Hong Kong Stocks Fall as Developers Drop; Chalco Slides

Hong Kong stocks fell, with the Hang Seng Index erasing yesterday’s advance, as Chinese developers slid on concern more property curbs will be introduced. Aluminum Corp. of China Ltd. declined after an announcement it will be removed from the city’s benchmark index.

China Resources Land Ltd., a state-owned developer, fell 3.4 percent on a report some mainland cities may slow home-sale approvals. Aluminum Corp. of China, the nation’s leading supplier of the metal, slid 3.3 percent, while Lenovo Group Ltd., the second-biggest maker of personal computers, increased 3.7 percent on its addition to the Hang Seng Index. Digital China Holdings Ltd. surged 7.7 percent after a trading suspension yesterday and as financial firms including HSBC Holdings Plc recommended shares of the electronics distributor.

The Hang Seng Index fell 0.4 percent to 23,155.03 at the midday-trading break in Hong Kong. About three stocks declined for every two that advanced in the measure, with trading volume about 16 percent above the 30-day average for the time of day. The Hang Seng China Enterprises Index of mainland companies slid 1.4 percent to 11,680.97, headed for its lowest close this year. The Shanghai Composite Index dropped 1.3 percent.

“Investors would like to see whether the new leadership would add any policies to curb home prices,” said Jackson Wong, vice president at Hong Kong-based brokerage Tanrich Securities Co. The Hang Seng China Enterprises Index is following a sell- off of shares listed on the mainland, which are “still at a high point of the recent rally, and investors would like to take profit off the table prior to Chinese New Year,” he said.

New Year

Hong Kong’s market will be shut three days next week for the Lunar New Year holidays, while mainland markets will be closed the whole week. The Hang Seng Index surged 22 percent from the end of August through January, when the gauge capped its longest monthly winning streak since July 2009. Shares rose amid signs of recovery in the U.S. and China, and as central banks around the globe added stimulus.

The gauge traded at 11.3 times average estimated earnings yesterday, compared with 13.7 for the Standard & Poor’s 500 Index and 12.2 for the Stoxx Europe 600 Index, according to data compiled by Bloomberg.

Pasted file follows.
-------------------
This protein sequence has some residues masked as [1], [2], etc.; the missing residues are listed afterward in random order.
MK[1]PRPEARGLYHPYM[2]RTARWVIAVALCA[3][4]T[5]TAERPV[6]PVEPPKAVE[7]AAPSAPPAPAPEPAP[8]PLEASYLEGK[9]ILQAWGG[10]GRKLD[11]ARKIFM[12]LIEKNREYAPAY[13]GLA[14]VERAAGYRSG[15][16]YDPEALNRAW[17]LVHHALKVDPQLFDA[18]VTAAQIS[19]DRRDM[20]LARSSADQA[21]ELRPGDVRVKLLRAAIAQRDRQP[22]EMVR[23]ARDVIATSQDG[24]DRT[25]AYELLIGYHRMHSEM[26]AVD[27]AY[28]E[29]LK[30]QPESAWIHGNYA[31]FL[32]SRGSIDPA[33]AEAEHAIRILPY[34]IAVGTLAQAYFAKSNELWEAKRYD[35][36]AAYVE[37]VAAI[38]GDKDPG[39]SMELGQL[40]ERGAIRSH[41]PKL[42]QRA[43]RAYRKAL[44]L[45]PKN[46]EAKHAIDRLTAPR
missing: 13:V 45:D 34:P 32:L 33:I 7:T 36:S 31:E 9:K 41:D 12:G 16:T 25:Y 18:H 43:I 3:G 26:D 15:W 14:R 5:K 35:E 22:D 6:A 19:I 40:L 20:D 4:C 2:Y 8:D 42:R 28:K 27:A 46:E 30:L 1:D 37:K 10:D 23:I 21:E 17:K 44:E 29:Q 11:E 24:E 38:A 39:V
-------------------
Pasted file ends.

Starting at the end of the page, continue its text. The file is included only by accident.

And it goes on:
January inflation data is due from China’s statistics bureau tomorrow. Consumer prices probably rose 2 percent from a year earlier, decelerating from a 2.5 percent gain a month earlier, according to the median estimate of 35 analysts in a Bloomberg survey.

Futures on the Standard & Poor’s 500 Index dropped 0.1 percent. The gauge rose 0.1 percent yesterday as better-than- estimated earnings outweighed concern over Europe’s debt crisis before a gathering of euro-area leaders.

Property Curbs?

Some of China’s largest cities may slow approvals for sales of housing units in the first half to slow “momentum” in gains, the China Securities Journal reported, without citing anyone.

Measures to curb property prices may be introduced earlier than expected because upward pricing pressure is robust, Kim Eng Securities (HK) Ltd., said in a report today.

China Resources Land slid 3.4 percent to HK$21.10, while Guangzhou R&F Properties Ltd., a builder in the southern Chinese city, declined 5.7 percent to HK$12.92. China Resources Land was the biggest drag on the Hang Seng Index, followed by Aluminum Corp. of China.

Aluminum Corp retreated 3.3 percent to HK$3.51 after Hang Seng Indexes Co. said the company will be removed from the city’s benchmark index effective March 4. Lenovo rose 3.7 percent to HK$8.74 on inclusion to the index.

Digital China

China Foods Ltd. tumbled 14 percent to HK$5.73 after the breadmaker said it expects 2012 profit to drop.

Among stocks that rose, Digital China jumped 7.7 percent to HK$11.54. The company said it requested administrative review Ministry of Finance penalty for bidding violations. The stock was raised to ‘trading buy’ from neutral at CIMB-GK Pte, and boosted to overweight from neutral at HSBC.

Futures on the Hang Seng Index dropped 0.3 percent to 23,170. The HSI Volatility Index rose 0.9 percent to 14.46, indicating traders expect a swing of 4.1 percent for the equity benchmark in the next 30 days.

To contact the reporter on this story: Kana Nishizawa in Hong Kong at knishizawa5@bloomberg.net

To contact the editor responsible for this story: Nick Gentle at ngentle2@bloomberg.net

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